CYCLE ATTACHMENT ENGINES: 1953 Cyclotandem Derny Grand Tourisme
Its fame is as a result of solo Dernys being used as pacers in cycle racing. In fact, the word ‘derny’ has become a generic term for motorized pacers.
The Derny brothers’ first factory was at 81, Avenue St. Mande and later they moved to Avenue du General Bizot, both in the French capital. When the parent factory closed in 1956, Derny machines for the Bordeaux-Paris were maintained and rebuilt by Service Derny of 88, Rue Picpus, Paris until 1974. Derny carried on making other types of machines but closed in 1958.
Later on, another type of Derny was re-introduced called a ‘Burdin.’ This machine had many problems: the mobylette engine and the frame were not strong enough for the job. Many manufacturers have tried to change the design over the years but have gone back to the original design because it is still as good today as it was way back in 1938. Pacers today are still called Derny – a fitting tribute to the Derny brothers who first thought the idea up in the first place.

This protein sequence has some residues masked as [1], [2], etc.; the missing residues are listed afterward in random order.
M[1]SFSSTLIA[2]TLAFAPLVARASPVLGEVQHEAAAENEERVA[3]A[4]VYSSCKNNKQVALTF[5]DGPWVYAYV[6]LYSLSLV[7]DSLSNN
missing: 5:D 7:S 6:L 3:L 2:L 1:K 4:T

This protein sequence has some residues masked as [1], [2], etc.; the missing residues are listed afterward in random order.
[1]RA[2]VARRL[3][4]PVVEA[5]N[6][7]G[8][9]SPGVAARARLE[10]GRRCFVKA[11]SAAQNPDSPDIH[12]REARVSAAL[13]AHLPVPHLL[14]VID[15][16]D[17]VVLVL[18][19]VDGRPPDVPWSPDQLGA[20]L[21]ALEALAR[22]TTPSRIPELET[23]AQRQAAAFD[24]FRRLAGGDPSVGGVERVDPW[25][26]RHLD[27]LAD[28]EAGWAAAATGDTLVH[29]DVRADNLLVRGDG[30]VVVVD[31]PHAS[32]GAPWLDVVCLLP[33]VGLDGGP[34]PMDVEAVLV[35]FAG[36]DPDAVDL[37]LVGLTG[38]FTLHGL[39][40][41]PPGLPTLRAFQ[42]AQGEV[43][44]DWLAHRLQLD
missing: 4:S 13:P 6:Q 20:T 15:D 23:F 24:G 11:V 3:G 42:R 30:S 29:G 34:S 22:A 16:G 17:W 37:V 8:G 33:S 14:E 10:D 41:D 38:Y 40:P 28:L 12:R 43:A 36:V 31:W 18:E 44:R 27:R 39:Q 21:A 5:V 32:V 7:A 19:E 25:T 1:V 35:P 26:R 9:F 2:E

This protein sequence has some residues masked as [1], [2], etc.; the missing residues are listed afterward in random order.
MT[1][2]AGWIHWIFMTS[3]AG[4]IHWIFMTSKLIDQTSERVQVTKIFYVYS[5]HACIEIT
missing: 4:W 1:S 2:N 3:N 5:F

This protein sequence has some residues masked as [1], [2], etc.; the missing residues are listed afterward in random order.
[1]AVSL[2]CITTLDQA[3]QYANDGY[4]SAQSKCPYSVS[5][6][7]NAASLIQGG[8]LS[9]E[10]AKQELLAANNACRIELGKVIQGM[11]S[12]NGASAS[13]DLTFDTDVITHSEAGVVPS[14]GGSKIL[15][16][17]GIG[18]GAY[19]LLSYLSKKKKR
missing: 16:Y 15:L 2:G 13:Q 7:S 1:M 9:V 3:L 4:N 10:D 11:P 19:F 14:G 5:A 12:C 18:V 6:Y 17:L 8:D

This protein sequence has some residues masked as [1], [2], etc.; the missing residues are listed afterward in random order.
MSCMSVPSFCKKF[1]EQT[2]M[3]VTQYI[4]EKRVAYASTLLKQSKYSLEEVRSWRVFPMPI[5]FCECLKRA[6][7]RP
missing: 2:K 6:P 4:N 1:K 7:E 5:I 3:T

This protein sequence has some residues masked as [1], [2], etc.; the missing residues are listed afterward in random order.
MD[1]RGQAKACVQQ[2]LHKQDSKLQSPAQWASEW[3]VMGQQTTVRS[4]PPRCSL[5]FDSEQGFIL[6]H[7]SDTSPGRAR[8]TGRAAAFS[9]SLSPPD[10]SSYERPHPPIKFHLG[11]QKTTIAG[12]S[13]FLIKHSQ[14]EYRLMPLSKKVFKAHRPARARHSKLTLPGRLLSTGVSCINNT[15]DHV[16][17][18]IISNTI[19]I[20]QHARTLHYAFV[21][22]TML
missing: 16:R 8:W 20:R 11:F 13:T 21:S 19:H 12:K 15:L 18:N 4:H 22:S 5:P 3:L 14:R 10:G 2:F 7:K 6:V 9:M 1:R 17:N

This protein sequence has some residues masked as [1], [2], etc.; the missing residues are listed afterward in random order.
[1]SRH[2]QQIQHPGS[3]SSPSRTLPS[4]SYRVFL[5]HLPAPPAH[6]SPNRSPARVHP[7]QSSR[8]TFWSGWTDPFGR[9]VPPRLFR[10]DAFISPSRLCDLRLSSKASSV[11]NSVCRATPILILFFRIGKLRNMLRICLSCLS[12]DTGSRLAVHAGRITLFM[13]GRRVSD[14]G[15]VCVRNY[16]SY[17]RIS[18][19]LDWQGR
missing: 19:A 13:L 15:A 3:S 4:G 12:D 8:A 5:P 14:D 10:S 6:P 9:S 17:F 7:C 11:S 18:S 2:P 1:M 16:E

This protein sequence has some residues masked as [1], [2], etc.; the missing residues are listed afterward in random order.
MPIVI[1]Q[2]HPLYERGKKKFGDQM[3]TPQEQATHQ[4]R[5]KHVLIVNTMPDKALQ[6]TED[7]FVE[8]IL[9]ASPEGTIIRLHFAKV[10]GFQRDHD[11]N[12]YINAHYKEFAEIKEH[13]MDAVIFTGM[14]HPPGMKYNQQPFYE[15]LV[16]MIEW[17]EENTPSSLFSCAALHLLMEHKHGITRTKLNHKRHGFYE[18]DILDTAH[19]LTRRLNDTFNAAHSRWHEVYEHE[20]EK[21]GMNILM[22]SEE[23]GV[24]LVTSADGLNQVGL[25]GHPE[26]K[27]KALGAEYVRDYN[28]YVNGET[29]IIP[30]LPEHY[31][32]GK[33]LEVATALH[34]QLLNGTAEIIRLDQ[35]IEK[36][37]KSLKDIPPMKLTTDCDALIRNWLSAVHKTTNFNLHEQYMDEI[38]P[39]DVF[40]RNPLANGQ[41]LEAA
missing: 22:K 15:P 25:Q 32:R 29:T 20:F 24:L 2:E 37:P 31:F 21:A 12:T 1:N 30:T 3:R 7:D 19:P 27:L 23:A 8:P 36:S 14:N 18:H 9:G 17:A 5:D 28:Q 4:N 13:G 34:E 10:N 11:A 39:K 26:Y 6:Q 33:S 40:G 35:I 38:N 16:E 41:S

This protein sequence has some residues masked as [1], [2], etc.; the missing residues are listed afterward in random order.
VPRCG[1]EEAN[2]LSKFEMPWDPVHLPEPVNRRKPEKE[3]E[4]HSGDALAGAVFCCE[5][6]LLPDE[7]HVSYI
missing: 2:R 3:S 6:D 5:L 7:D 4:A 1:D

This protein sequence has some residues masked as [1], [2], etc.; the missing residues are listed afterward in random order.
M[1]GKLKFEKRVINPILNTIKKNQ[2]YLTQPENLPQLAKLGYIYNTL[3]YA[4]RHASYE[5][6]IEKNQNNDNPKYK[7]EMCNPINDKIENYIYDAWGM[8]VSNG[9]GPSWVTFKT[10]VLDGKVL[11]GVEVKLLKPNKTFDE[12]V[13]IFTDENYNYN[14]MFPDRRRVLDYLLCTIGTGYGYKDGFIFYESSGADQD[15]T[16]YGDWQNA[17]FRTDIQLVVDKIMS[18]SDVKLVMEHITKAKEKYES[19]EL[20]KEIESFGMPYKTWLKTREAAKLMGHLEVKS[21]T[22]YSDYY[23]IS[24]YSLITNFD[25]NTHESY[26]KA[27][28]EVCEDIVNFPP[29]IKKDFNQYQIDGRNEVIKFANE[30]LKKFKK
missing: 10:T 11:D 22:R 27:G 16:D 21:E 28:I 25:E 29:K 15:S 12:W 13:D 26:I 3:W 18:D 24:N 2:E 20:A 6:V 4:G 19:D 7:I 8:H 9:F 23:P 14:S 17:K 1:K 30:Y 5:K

Dernys today are made by Arie Simon. He used to make them in Holland, but has now moved his business to Neepelt, Belgium. The Siemon Dernys are used on the road, 6-Days and Keirins by all the pacers on the continent and the UK. They are made of the highest quality.
1953 Cyclotandem Derny ‘Grand Tourisme’
The Rarest Model with Integral Fuel Tank (‘Reservoir Poutre’) and 98cc Sachs engine
Featuring an extremely rare accessory Derny Tandem ‘sacoche’ (tool-bag to fit on the frame)
By 1953, Derny were looking for ways to sell in an increasingly competitive market. They totally redesigned their cyclotandem and fitted a Sachs engine to create a new model. But motorized tandems were soon to become an anachronism. These ungainly ‘white elephants’ had no real advantage over a motorcycle, apart from being pedal start so that they escaped tax and the need for a license. Of course, half a century later we adore ungainly white elephants …and the Derny Tandem Grand Tourisme is such a classic example of 1930s French motorcycle excess that it is admired wherever you ride it.
It’s very rare to find a Cyclotandem Derny featuring this accessory (below). As you can see further down the page, this bag only fitted this particular model, which had the engine underneath the passenger seat (while the Zurcher engine on all the other Derny models was fitted at the front, under the driver’s seat).
THE DERNY GRANDE TOURISME REVIEW
15th APRIL 1953